Ask me now how things are being a mom in a pandemic, and it's a different story...
We were ordering from a restaurant recently, when we were asked if we wanted a kid's menu for my son. It suddenly hit me...why do kids have separate menus? There's this notion that kids are really picky eaters, and they either can or only want really simple foods--I'm not really sure which, maybe both? But ever since our son started eating solids, aside from making food the right softness for him and avoiding honey and cow's milk his first year, our son has pretty much eaten everything we eat. So I'm wondering... are some kids really picky eaters or do we just think they are? Have we conditioned them to be picky eaters?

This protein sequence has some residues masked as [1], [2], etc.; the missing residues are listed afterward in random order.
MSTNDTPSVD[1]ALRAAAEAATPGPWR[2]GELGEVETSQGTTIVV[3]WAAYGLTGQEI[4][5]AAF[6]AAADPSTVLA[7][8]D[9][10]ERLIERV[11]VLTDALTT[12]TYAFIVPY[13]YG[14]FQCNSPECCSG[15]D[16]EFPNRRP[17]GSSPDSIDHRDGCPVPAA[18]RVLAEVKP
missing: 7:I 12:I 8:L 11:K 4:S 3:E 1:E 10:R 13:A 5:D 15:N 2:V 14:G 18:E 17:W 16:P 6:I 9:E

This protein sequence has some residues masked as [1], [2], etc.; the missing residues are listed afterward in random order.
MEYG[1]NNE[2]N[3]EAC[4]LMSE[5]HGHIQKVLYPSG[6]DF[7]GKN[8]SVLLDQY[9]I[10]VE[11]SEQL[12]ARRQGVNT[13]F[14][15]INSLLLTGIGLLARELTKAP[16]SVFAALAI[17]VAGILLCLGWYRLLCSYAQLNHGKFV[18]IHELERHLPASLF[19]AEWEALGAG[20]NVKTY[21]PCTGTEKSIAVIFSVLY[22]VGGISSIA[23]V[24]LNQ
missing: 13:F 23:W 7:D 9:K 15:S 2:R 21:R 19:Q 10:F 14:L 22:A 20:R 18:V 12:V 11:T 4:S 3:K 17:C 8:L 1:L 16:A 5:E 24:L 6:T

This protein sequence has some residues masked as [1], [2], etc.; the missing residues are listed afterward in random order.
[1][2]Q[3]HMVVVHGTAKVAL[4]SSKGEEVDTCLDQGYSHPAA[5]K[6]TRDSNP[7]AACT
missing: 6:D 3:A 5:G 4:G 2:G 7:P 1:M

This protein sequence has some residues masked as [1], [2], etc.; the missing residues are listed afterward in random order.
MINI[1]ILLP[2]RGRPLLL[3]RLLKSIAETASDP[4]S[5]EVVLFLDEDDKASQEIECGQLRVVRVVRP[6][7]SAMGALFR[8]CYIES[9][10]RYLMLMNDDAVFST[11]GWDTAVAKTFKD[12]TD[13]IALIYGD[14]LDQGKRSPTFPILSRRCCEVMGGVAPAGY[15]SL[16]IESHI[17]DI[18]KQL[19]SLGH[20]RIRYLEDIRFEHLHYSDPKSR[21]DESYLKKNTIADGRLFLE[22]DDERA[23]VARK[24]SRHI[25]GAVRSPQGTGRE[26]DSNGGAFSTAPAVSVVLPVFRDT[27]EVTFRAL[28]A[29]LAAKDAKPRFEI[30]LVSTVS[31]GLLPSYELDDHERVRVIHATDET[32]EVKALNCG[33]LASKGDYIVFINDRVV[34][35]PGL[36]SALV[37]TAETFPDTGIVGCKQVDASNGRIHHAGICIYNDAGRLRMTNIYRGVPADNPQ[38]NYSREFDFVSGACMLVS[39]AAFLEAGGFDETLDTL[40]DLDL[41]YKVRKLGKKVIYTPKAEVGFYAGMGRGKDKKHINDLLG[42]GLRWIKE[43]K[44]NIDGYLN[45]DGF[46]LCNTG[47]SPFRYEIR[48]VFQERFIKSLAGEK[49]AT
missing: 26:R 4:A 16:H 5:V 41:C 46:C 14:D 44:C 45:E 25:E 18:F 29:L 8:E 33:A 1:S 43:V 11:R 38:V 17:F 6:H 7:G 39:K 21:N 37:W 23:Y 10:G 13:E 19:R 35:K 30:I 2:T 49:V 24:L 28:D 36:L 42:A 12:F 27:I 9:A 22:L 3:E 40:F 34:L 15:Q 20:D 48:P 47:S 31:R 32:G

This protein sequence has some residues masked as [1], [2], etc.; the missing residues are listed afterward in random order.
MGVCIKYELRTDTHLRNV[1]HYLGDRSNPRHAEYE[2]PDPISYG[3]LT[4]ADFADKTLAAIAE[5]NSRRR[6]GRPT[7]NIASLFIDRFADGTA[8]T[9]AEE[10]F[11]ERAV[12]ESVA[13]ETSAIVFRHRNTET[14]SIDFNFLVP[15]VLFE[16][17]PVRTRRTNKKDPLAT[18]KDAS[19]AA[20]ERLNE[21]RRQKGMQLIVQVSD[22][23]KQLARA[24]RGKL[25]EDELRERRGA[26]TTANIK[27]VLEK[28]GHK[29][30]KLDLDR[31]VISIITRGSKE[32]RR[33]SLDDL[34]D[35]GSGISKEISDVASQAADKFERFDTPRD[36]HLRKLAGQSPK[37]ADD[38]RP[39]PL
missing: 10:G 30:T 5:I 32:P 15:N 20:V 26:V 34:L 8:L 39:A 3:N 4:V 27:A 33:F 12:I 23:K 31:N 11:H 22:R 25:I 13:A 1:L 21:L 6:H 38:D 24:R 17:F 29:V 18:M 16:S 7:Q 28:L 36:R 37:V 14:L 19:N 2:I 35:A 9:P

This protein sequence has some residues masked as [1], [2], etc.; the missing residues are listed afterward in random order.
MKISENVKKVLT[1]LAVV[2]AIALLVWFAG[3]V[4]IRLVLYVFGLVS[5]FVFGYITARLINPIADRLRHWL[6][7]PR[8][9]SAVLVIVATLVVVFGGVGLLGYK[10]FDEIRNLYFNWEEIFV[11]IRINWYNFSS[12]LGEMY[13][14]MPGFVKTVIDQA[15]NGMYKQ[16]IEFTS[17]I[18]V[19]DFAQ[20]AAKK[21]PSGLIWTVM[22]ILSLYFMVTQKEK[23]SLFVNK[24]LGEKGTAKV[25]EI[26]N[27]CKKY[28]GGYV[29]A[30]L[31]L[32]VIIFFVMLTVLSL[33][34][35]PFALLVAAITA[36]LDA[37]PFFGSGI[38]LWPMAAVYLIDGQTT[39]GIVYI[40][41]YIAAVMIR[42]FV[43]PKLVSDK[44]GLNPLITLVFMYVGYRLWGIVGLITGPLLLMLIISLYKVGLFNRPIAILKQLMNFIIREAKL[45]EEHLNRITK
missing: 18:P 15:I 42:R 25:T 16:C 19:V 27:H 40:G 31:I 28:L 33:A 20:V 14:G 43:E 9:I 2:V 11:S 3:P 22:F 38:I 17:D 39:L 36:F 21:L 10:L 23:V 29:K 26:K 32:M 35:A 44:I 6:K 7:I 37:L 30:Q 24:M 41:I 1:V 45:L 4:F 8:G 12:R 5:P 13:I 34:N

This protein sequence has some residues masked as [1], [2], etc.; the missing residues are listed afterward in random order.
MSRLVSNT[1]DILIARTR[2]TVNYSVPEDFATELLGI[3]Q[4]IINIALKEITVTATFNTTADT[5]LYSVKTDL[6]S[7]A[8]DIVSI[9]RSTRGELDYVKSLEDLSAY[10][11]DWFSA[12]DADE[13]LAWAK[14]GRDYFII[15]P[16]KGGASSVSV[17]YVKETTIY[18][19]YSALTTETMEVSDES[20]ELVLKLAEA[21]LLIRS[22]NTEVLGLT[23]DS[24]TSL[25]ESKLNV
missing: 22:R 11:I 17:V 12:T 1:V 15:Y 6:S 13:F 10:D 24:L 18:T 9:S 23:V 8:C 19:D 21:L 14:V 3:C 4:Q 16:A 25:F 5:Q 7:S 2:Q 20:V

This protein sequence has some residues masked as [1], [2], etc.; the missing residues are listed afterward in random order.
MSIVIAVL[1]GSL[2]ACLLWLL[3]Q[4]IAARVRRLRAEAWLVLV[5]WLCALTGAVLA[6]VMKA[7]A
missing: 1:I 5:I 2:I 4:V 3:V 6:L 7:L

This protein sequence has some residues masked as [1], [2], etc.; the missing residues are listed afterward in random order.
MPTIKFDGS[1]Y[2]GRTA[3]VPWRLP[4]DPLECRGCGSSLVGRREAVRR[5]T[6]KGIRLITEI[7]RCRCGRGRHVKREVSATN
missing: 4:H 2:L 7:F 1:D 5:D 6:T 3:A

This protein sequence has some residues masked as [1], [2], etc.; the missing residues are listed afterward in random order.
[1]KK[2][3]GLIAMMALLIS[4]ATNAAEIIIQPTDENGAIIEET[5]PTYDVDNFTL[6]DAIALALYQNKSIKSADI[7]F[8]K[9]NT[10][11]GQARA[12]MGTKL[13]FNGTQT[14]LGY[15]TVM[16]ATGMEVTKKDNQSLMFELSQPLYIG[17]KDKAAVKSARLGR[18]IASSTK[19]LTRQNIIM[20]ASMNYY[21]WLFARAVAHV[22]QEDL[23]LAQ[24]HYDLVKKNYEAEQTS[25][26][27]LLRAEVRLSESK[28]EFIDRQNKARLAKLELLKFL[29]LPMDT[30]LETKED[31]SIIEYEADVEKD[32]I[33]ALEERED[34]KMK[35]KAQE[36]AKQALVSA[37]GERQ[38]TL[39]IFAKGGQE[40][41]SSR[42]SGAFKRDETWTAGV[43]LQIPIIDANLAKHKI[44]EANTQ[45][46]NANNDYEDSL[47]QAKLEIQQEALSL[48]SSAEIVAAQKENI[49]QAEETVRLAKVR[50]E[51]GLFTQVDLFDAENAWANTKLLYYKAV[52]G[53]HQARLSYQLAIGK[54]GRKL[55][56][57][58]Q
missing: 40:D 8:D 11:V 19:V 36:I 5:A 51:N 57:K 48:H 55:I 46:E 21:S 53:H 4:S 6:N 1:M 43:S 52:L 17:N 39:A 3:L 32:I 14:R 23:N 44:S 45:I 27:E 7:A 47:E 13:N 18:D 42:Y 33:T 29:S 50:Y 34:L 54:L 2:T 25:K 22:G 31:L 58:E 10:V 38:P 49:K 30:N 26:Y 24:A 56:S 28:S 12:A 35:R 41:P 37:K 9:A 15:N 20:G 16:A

Some babies can sleep through the night as early as a couple months old, or maybe even younger! Some babies never sleep through the night. Our baby is one of those that has slept "through" the night maybe just a handful of times if even that. Though we dabbled with some sleep training, we didn't keep it up and I've learned a lot throughout the process that I'm incredibly grateful for.
This week my baby turns one and boy has it been a year! I've learned so much about babies, obviously, but also myself and life. So, I thought I'd share a few of those things.